religious discourses of eating, and continues to play a significant role in contemporary

Jewish sensibilities toward ethical and conscientious consumption.

The demarcation of clean and unclean in Leviticus demonstrates the relationship

between consumption and holiness. This passage directly specifies proper eating as an act

that reflects godliness: “you shall not defile yourselves with any swarming creature…

you shall be holy.” The Israelites’ food choices reenact their status as God’s chosen

people, because eating food as God describes elevates the human toward God. Therefore,

the opposite is also true: eating food that is unclean according to God’s standards causes

the person herself to be unclean, distancing herself from God. Humans can move toward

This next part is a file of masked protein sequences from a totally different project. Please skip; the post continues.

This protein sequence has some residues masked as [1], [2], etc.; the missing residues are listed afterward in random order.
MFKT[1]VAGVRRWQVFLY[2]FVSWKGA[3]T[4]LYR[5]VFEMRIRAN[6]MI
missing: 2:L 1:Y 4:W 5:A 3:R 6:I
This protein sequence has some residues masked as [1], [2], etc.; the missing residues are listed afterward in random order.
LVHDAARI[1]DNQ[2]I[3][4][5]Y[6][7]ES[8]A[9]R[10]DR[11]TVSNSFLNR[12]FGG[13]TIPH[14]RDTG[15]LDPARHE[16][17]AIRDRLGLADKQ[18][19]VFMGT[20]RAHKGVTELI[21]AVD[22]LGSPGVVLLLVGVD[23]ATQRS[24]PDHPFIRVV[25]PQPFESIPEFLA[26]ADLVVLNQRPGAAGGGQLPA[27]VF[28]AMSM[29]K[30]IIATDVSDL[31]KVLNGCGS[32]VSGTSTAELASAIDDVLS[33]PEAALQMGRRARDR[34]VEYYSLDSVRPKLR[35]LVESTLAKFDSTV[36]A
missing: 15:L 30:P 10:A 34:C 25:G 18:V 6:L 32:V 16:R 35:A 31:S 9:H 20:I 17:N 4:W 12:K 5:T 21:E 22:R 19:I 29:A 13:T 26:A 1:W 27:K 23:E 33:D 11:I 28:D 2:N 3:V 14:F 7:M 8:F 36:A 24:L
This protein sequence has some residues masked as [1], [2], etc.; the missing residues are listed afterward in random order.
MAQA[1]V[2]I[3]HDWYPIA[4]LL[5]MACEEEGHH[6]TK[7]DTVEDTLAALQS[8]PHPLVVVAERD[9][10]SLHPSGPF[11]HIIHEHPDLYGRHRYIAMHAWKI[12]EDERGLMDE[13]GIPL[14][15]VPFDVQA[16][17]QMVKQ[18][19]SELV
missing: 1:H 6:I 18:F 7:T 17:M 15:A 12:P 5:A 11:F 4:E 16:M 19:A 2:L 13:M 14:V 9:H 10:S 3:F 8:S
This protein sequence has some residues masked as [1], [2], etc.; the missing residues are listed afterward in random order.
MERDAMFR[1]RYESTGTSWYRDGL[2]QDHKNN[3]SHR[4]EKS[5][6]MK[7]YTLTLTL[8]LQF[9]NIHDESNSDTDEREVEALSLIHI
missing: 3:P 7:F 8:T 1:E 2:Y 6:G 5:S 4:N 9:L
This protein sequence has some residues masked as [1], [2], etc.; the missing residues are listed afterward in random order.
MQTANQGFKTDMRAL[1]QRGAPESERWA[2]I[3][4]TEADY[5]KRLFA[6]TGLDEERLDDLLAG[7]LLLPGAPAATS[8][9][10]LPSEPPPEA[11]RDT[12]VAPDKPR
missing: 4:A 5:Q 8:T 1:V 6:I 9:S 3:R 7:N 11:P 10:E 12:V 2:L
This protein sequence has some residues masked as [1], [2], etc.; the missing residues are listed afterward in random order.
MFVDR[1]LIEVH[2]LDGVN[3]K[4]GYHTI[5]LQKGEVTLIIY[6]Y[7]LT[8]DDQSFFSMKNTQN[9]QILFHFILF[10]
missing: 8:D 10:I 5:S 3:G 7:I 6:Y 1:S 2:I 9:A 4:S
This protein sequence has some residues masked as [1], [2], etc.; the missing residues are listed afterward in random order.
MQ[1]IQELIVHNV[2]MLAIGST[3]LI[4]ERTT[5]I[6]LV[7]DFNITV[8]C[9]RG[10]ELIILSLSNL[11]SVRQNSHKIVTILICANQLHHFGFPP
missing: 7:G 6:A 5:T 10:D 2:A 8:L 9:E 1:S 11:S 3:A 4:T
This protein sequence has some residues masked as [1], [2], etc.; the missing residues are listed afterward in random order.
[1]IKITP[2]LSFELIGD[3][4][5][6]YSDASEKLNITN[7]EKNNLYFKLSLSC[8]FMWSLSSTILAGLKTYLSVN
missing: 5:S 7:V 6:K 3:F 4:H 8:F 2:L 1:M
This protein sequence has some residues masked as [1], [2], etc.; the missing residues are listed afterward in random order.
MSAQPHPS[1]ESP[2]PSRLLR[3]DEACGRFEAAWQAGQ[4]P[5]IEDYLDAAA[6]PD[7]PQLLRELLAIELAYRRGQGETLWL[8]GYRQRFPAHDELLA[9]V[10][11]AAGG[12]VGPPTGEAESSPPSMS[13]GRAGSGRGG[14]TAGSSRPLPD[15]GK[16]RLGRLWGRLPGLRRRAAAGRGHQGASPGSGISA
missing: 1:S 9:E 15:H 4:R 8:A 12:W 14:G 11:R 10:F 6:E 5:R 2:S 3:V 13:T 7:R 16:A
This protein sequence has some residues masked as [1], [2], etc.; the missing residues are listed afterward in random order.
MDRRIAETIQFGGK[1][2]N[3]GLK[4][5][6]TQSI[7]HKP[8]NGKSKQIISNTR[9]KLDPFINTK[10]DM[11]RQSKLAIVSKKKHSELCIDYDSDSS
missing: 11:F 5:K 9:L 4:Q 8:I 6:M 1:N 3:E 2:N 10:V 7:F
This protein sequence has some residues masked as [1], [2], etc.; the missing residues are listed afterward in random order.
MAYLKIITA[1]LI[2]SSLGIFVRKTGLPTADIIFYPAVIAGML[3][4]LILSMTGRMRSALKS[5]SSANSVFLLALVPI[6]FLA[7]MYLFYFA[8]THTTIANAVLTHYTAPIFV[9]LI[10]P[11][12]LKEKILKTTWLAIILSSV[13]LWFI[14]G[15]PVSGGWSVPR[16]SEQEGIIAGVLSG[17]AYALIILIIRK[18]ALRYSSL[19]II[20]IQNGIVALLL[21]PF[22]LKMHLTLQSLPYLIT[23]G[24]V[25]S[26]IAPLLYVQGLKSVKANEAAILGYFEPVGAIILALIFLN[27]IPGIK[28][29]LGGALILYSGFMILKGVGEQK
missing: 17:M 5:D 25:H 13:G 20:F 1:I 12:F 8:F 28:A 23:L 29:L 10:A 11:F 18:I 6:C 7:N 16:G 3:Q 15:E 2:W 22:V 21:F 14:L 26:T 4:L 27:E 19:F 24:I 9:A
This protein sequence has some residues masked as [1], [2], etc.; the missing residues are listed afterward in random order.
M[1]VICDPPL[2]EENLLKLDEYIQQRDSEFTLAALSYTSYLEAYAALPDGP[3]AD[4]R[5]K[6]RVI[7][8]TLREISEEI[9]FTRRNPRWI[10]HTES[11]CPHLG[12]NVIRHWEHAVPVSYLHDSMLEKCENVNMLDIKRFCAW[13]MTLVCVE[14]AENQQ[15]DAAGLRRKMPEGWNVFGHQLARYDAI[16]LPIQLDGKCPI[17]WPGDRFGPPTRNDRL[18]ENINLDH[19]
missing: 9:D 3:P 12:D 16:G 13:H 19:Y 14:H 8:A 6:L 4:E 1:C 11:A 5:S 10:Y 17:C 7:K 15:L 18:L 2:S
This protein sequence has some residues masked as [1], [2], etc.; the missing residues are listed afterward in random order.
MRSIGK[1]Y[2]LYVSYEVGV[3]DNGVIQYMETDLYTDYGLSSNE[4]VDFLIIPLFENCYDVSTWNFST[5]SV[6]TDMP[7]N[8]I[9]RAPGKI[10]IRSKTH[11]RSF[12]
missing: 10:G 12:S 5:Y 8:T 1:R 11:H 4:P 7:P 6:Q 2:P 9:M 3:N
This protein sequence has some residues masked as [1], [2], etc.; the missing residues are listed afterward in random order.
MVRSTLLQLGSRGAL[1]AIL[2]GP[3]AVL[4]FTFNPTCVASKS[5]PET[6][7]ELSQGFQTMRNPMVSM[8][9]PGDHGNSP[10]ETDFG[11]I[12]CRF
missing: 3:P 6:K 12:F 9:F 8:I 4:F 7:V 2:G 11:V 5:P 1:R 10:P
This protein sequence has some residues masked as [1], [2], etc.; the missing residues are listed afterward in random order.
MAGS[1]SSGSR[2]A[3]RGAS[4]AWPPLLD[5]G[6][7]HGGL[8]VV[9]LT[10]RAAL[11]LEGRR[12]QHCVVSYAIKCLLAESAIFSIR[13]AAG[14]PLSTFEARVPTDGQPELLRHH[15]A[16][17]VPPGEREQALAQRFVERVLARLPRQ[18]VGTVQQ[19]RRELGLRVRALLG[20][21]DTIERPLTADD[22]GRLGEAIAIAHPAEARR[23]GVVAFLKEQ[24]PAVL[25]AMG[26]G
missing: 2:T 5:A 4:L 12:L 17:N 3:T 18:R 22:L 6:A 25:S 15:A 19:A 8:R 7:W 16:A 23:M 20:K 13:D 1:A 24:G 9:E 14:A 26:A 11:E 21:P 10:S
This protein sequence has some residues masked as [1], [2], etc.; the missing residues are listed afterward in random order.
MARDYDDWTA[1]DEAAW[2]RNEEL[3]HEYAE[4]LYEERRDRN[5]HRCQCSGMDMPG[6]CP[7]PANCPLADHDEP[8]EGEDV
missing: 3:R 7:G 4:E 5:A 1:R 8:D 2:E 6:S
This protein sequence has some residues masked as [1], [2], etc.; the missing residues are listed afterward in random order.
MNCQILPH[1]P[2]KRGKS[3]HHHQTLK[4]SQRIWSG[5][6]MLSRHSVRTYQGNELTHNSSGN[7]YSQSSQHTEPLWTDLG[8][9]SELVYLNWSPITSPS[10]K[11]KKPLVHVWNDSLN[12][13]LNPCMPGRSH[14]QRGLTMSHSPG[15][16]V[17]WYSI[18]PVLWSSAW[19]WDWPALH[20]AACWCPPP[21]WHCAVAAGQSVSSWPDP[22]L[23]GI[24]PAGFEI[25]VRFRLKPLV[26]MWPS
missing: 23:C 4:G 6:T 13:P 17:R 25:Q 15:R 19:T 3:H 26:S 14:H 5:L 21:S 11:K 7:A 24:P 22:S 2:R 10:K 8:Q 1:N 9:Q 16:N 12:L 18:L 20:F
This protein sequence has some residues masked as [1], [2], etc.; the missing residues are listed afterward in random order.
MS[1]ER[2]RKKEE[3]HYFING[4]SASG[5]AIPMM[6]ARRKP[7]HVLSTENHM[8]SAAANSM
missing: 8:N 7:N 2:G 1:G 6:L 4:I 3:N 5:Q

and away from God based on their consumption, becoming more or less holy based on

how they eat. The Torah repeats this concept in places other than Leviticus as well, such

as “You shall be a holy people to Me: you must not eat flesh torn by beasts in the field,”12

and “you shall not eat anything that has died a natural death… for you are a people

consecrated unto the Lord your God.”13 In eating the food God permits, and in the

manner God describes, Jews consecrate themselves to God and reaffirm their own

holiness. Having been created in God’s image, humans use eating as a ritual reenactment

of their relationship to the divine. Eating in the way God commands, with discipline and

proper intention, serves to highlight the divinity in humans and bring humanity closer to


The emergence of humanity’s own divinity through eating also distinguishes

humans from animals and animalistic behavior. As humans elevate themselves toward

God through purposeful food choices, they reinforce their distinction from animals.

Animals do not distinguish between what they eat, yet humans are capable of restricting

their diet. Unlike animals, who do not differentiate one food source from another as far as